The Top Job by Wynn Quon
Have you heard the one about the ape who applied for a job in the government? It sounds like a joke with a snappy punch line. Or a New Yorker cartoon with pithy caption. Or a play in the tradition of the Theatre of the Absurd by playwrights like Eugene Ionesco (eg. Rhinoceros). Or this new play.
The ape is applying to be the next Governor of the Bank of Canada. He has hired a placement consultant to prepare for the interview. How they prepare will put a smile on the face of economists, HR staffers, civil servants, consultants, and anyone who’s every played the interview game.
You can view this as allegory, or as just plain fun. Either way, the audience found it hilarious on opening night. Kudos to Stewart for keeping a straight face through all the shenanigans and laughter.
Coach of the Year by Pierre Brault
Stewart is the coach of a pee-wee team (13- to 16-year old boys) who has just won a “coach of the year” award. A young man named Glen (Craig) comes into his hotel room, initially enthusing about the coach’s prowess. This soon morphs into something more sinister. Much more sinister.
The trajectory is predictable, but the script and acting are taut. Chilling.
Denial by Stephanie Turple
Two workers appear in protective gear.
Did something happen? Or not? How do we know? Do we trust our senses? As Bishop Berkeley would tell us, our senses can be fooled. Do we trust our memory? What is the nature of evidence? And in which court: criminal, civil, or the court of popular opinion?
A time of Senate scandals and alleged crack videos should make this play relevant and give it impact. Yet it drew little comment in the after show discussion. It comes across more like an first year Philosophy class or an acting school exercise, despite the considerable acting skills of Sutton and Stewart.
By the way, folks; it’s official. The Toronto Police have found the crack video of Mayor Rob Ford. But that hasn’t stopped the denial.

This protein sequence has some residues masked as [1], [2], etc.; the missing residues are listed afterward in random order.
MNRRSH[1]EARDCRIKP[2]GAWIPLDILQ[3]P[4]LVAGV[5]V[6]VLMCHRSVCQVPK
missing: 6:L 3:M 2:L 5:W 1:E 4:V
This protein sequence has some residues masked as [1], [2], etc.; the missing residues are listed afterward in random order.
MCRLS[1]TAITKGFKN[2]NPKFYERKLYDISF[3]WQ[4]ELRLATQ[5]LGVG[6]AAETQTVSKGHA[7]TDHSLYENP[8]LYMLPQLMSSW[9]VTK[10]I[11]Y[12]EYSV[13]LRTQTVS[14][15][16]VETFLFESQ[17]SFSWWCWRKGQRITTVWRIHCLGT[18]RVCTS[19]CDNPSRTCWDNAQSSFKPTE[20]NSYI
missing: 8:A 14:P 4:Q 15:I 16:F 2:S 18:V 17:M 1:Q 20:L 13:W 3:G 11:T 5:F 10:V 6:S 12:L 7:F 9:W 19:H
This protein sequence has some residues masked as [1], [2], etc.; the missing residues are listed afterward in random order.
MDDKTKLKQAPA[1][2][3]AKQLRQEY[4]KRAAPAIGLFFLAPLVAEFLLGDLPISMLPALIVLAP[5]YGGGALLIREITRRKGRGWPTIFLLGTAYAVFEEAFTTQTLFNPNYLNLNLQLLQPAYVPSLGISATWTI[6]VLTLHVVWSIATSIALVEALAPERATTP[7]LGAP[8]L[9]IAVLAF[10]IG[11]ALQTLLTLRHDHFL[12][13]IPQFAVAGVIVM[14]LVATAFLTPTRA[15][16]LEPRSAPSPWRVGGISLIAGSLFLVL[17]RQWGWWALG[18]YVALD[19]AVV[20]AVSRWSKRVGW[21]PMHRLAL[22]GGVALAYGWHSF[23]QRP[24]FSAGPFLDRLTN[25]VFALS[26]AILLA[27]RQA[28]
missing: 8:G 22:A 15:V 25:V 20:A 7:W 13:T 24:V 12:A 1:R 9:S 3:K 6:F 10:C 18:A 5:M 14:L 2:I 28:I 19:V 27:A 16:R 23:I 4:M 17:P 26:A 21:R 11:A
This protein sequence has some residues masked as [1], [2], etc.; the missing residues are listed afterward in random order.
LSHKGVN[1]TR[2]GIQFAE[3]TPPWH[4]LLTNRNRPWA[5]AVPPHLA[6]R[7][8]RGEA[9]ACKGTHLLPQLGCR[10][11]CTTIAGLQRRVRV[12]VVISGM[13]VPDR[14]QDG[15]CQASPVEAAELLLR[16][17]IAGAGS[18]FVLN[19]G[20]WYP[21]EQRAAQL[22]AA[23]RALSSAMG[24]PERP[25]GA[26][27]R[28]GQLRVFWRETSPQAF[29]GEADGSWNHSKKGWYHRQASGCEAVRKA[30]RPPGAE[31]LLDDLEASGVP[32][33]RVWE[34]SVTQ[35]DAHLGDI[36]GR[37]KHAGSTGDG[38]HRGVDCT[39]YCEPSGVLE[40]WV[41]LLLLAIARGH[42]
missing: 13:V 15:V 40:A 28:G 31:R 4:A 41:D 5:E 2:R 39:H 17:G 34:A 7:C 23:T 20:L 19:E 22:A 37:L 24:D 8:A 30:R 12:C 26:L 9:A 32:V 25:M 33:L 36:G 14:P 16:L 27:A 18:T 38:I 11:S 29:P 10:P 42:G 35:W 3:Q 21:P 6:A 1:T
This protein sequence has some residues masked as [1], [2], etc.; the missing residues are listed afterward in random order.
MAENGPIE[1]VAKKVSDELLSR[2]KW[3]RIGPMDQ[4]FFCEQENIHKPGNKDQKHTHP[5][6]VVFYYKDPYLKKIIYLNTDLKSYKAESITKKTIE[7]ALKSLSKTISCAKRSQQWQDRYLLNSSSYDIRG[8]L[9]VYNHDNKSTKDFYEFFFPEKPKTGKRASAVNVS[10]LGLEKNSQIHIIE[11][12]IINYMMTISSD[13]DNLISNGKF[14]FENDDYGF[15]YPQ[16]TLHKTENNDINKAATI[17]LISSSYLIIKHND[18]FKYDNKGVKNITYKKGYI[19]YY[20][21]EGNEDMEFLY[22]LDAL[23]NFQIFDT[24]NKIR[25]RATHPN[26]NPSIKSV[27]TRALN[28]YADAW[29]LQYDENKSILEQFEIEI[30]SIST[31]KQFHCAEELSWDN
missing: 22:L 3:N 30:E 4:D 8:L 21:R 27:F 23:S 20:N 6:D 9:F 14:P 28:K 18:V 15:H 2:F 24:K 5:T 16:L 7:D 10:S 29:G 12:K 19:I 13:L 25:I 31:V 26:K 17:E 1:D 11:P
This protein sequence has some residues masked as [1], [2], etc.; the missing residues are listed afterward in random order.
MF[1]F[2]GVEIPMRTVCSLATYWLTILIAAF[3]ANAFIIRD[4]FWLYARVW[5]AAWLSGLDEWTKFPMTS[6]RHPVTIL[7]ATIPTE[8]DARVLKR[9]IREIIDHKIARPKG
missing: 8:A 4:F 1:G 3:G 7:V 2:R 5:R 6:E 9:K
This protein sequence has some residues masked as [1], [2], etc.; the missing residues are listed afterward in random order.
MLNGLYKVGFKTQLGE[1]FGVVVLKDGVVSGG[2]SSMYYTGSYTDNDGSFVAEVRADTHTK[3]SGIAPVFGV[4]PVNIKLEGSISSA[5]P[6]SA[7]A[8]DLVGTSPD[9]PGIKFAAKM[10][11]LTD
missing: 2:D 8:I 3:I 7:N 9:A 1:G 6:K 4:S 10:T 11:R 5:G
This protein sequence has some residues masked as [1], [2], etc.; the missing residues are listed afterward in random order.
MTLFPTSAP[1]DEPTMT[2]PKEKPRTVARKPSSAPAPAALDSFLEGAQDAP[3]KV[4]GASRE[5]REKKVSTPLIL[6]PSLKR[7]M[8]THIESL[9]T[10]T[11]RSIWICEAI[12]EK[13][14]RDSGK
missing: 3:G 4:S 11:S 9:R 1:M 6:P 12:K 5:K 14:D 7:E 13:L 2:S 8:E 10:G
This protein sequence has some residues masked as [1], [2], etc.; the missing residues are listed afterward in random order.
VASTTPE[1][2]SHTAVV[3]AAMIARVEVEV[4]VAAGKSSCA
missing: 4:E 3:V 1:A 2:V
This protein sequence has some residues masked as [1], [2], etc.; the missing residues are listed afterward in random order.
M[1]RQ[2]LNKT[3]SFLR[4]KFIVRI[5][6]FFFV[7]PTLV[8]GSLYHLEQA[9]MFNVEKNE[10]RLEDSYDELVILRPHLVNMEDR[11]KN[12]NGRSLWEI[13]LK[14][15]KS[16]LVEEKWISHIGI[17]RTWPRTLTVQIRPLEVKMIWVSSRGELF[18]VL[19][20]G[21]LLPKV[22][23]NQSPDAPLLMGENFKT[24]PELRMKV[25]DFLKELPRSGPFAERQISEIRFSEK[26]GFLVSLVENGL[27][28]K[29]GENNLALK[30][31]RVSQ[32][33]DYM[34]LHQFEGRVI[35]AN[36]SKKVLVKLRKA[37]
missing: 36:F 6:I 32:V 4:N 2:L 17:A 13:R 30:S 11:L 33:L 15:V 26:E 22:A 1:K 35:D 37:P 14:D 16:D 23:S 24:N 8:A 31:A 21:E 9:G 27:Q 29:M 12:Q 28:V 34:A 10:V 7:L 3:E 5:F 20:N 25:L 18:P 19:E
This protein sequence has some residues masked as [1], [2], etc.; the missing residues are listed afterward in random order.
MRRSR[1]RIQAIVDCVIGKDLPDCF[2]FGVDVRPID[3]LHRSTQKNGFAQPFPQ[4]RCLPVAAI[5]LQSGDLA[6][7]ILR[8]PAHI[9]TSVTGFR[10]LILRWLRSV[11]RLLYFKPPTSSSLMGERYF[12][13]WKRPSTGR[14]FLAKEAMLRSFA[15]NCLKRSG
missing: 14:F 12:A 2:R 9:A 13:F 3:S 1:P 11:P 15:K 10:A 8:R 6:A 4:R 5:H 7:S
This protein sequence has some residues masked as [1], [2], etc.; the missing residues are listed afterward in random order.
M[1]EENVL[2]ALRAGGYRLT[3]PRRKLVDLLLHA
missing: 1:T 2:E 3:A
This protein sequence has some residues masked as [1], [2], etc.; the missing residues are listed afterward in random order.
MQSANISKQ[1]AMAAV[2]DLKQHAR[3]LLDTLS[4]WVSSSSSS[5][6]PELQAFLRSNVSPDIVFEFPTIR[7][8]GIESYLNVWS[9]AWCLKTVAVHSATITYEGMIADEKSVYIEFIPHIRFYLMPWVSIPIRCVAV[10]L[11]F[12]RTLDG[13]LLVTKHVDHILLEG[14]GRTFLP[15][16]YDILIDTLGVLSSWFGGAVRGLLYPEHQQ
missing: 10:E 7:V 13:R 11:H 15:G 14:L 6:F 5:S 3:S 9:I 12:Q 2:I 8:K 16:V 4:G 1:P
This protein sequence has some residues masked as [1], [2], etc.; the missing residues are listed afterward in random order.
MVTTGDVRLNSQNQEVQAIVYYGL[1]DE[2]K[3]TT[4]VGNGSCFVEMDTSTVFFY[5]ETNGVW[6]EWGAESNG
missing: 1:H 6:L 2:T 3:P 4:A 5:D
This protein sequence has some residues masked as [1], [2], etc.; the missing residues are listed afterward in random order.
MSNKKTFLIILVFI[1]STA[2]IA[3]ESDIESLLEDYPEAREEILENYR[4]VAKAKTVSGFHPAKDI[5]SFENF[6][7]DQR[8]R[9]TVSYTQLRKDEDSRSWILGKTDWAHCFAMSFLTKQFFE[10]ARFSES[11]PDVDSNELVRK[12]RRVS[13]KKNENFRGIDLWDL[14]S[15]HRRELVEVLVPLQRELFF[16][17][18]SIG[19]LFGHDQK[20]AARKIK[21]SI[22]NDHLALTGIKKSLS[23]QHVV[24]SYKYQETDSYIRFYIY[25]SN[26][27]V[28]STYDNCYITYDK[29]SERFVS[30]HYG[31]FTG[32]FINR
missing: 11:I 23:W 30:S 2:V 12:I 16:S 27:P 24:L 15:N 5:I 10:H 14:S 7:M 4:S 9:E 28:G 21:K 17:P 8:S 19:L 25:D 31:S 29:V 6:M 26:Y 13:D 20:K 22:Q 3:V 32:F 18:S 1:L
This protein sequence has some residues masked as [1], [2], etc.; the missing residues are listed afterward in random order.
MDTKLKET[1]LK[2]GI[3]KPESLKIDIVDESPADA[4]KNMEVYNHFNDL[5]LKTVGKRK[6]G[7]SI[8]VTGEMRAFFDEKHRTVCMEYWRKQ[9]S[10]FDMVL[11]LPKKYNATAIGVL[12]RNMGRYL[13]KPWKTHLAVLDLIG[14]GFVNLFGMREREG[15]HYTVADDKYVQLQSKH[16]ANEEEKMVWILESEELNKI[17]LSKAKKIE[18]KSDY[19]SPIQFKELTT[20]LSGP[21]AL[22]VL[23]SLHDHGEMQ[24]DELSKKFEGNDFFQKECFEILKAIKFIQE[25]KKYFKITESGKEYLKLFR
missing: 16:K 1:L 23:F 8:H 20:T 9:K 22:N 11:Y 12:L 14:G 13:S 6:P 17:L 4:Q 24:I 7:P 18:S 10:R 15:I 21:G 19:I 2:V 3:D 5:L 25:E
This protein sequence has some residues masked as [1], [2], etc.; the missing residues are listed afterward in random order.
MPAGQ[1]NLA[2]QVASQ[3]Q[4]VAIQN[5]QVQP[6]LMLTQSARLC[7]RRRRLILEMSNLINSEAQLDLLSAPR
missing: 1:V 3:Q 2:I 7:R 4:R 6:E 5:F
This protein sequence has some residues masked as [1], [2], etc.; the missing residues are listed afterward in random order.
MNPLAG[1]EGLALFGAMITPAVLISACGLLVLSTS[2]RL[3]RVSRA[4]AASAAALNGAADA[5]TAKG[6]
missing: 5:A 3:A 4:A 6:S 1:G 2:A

There’s More to the Picture (Based on a True Death) by Tim Ginley
This play is a post-mortem – almost literally – of the aftermath of the gruesome murder of a 21-year old drug dealer. To add to the grimness of the situation, before this time he’d been crippled by a bullet to the spine during a drug deal gone wrong, so there’s an overturned wheelchair on stage – mute sad evidence.
We meet one of the cops investigating the murder, the dealer’s anguished kid sister, a newspaper reporter, and the ghost of the dealer himself.
The sister wields an iPhone whose video is projected on the screen behind the actors. Lots of info is jammed into the play, but there’s so much going on on stage and on the screen that it’s distracting. Sometimes technology is not the artist’s friend.
However, the inchoate anger of the sister (Smith) at her brother for destroying their family is very real.
The Book of Daniel by Lawrence Aronovitch
This is a coming of age story about a young teenage Jewish boy. Daniel dreams of heroes in his beloved comic books and in the 1976 Olympics that are coming to his home town of Montreal. A smart boy, Daniel is in danger of flunking his trigonometry class. When his rabbi, Rabbi Stern, tries to give him guidance, he tells Daniel that his name means “God is my judge”.
Unfortunately, Aronovitch is parsimonious. There are tantalizing hints, but no details. Stern left Vienna, but was it before WWII? During the War? He landed in Shanghai. (23,000 Jews were restricted during the War to living in the Shanghai ghetto where conditions were grim.) What did he see there? What did he know? Was he a hero? Did God judge Stern? Did God find him wanting?
We don’t know because Aronovitch doesn’t tell us. The most interesting story is the one that got away.
Out of Gas – Keith Davidson
This play was the best – a real gem that George F. Walker would have been proud to call his own.
A pair of none-too-bright losers, Billy and Tammy (Craig and Sutton), have just murdered her mother to get an inheritance. Mother’s corpse is in the trunk of their car. They’ve just run out of gas on the highway. Now the bickering starts…
Craig and Sutton were born to play George F. Walker characters; their delivery had us in stitches all the way through the play. And Davidson’s writing was priceless. We spent the drive home after the festival repeating lines from this play and laughing ourselves silly.
Enter to win a pair of tickets to any screening this weekend by sending an e-mail to email@example.com with Extremely Short in the subject header. Contest closes Friday, November 8 at noon.
The Festival runs until November 10 at Arts Court Theatre, 2 Daly Ave. Information at newtheatreottawa.com Tickets can be purchased online or at the door.